Should this dogged determination to complete a task continue so far beyond the long-expired days of Advent, I ask?
And straightaway I give myself an answer in the form of the following post, knowing that when it is published, only seven more are required to represent the missing days 10-16, all others having been recorded in their own haphazard order.
As I have said before, everyday is part of an advent to something. Indeed, sometimes a route to adventure. So these will continue to completion, after which I shall post only once per week in this Blog.
Before February is over I plan to post one or two reviews of other people’s work, which will take things in a different direction once again. To get in the mood for that you may wish to check out two reviews I have already posted here:- Review: Venus in Pink Marble by Gaynor Kane (published by Hedgehog Poetry Press) and https://peterawriter.com/2020/10/19/review-keep-on-spinning-a-debut-chapbook-by-jen-hughes.
In the meantime this is a post with a personal feel. As usual I shall keep its content brief and easily readable but have an ambition to build its premise into a larger work of greater depth and research, accompanied by poetry inspired by its subject matter.
The photograph which heads this post is of my paternal grandmother, whose first name was Bridget. I started to think of her a lot as February got under way when I found my Facebook Timeline inundated with references to St. Brigid whose feast day is 1st February. This happened partly because I follow a Proud to be Irish Facebook Account but also because I have a few Facebook friends who have their origins or cultural roots in Ireland.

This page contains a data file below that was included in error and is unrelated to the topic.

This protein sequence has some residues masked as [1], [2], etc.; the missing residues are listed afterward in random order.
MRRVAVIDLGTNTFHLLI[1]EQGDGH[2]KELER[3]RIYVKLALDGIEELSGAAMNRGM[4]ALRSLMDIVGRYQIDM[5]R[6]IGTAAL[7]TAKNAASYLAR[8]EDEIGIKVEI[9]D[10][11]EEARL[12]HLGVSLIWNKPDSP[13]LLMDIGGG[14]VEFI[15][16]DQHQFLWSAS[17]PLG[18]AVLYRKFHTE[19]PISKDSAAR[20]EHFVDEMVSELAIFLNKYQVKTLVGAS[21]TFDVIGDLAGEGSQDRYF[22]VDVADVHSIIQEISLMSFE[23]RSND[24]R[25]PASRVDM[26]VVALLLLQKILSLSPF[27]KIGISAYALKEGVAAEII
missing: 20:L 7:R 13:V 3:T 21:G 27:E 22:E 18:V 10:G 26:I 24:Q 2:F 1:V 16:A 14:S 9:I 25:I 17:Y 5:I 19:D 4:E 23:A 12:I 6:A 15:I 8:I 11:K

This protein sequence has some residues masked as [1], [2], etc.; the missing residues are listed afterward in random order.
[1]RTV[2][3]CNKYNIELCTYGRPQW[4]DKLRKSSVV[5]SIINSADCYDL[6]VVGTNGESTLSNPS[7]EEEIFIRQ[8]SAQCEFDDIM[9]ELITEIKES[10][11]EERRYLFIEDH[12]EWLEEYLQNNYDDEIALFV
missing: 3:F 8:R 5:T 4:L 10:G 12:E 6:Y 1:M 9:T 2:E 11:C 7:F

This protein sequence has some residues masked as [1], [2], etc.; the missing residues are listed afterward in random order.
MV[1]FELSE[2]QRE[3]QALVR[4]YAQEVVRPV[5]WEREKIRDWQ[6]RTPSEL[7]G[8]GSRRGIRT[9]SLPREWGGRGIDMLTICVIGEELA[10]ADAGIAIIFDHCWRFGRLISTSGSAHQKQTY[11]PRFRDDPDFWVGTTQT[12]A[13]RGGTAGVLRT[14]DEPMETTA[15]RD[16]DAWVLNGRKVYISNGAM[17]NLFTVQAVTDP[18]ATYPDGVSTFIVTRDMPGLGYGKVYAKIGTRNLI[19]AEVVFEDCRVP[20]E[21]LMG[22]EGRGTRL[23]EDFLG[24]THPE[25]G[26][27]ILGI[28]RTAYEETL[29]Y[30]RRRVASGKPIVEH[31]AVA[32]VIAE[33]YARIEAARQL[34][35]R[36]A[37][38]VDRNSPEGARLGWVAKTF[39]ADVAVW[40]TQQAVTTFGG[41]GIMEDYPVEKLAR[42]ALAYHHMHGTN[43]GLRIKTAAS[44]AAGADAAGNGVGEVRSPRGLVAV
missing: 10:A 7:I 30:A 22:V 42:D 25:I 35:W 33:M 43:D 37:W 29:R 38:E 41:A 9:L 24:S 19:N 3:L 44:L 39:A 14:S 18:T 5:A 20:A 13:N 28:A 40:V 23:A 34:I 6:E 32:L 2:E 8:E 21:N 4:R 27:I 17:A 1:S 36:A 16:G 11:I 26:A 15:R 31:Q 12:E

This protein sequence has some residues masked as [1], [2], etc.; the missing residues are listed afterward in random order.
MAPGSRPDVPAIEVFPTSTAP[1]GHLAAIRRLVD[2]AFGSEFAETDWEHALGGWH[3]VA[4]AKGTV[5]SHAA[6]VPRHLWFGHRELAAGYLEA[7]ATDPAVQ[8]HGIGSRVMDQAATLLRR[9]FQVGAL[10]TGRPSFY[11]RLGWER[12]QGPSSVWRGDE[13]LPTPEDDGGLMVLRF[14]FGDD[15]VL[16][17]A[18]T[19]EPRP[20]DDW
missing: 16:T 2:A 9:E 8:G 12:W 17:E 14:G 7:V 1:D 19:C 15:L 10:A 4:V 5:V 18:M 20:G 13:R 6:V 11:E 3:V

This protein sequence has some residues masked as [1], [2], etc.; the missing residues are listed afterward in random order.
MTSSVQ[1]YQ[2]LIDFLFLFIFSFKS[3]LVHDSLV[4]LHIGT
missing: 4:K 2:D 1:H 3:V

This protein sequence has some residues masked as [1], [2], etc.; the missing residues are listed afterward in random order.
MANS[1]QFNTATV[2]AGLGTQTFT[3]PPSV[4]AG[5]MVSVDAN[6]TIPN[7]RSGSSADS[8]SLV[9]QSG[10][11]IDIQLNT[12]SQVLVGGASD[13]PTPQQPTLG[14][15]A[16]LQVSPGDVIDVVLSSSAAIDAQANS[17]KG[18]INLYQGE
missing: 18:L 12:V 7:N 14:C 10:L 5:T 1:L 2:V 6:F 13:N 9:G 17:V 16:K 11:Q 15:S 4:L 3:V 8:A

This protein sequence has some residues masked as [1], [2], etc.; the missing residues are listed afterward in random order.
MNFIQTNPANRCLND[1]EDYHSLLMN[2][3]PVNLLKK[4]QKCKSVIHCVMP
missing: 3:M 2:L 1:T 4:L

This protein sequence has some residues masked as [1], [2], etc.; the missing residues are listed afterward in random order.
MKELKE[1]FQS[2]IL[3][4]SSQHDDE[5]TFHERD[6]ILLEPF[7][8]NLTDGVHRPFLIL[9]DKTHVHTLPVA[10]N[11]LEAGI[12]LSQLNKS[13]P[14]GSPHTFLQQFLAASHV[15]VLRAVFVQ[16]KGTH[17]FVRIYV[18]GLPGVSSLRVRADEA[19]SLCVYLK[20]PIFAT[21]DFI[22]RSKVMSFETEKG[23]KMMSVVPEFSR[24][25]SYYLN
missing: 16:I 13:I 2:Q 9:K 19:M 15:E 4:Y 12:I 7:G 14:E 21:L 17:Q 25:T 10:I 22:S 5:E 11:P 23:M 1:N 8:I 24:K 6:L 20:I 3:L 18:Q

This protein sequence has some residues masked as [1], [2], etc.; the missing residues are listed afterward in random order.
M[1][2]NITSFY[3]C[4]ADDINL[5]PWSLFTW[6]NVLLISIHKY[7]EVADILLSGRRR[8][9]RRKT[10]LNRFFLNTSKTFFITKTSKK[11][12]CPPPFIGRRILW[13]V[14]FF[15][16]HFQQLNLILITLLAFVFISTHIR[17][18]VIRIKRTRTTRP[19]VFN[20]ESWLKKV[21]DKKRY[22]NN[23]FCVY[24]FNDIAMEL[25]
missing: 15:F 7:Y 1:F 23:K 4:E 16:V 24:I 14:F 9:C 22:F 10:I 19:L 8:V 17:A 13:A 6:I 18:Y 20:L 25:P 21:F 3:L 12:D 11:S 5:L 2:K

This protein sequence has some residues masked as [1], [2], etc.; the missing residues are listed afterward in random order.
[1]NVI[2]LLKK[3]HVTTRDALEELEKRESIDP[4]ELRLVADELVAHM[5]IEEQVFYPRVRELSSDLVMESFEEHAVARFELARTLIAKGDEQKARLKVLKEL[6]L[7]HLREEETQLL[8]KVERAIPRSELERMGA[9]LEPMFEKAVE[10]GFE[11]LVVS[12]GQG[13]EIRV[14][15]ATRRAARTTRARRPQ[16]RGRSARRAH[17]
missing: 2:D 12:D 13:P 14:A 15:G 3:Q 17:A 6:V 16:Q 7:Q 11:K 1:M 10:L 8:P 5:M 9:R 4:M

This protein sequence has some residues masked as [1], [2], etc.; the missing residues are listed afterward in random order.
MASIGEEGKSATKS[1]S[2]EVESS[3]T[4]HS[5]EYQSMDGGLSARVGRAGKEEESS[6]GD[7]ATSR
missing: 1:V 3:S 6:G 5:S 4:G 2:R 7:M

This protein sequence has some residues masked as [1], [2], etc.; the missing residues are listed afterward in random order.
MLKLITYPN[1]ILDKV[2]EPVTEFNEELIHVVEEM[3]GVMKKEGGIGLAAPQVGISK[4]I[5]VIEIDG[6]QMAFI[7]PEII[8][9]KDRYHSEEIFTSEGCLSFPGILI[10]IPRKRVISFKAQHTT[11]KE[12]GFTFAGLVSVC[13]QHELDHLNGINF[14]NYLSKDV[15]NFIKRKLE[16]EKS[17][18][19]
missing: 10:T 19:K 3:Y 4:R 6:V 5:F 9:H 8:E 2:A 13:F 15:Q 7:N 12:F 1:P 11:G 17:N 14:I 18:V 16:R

The Facebook links associated with St Brigid/Bridget took me to poetry, old and current, and I was delighted to find that she was regarded as the patron saint of poetry and creativity. I also noticed that one Facebook friend, the poet Raine Geoghegan, referred to her as goddess, which made me think she must have a pagan origin.
Sure enough, a little further research confirmed that 1st February originally marked Imbolc or Imbolg, a pagan festival associated with Brigid, goddess of fire, inspiration, poetry and crafts and that this was subsequently Christianised. Historically it was a Gaelic traditional festival marking the beginning of Spring, lying midway between winter and spring equinoxes. Originally it was celebrated not only in Ireland but also in Scotland and the Isle of Man.
So what’s all this got to do with my Gran?
Well, it has much to do with the way my mind and heart operate.
By way of background, for her own reasons Granny stopped using the name Bridget at a fairly young age. When she was confirmed she took the name Cecilia and insisted on being addressed by that name. As a child, I was quite pleased with that, knowing that St Cecilia was regarded as the patron of music and musicians. While I have found no personal talent in that area, as a child I had hopes I might develop in that beloved art.
In any case, I was always romantic about Ireland and it was her husband, my grandfather and namesake, who was Irish. I did not associate Granny with Ireland at all. She, like me, was Scottish.
However, getting all this input about Imbolc/St. Brigid’s day got me thinking.
I now have Irish citizenship, as indeed my Gran would have been entitled to acquire from her marriage to a Wexford man or because of her family’s origins in Newry.
I have in recent years achieved publication as a poet, and though I have not gained musical skills to deserve the saintly patronage of Cecilia (which was not Granny’s birth name anyway), it seems I have some entitlement to the patronage of Bridget, goddess and saint (and my Gran’s real name) for my literary efforts.
Frankly, I’m pretty chuffed with that and, as well as cherishing fond memories of my Gran, the Bridget in my bloodline, I am hoping an early spring in my creative step for the rest of the month.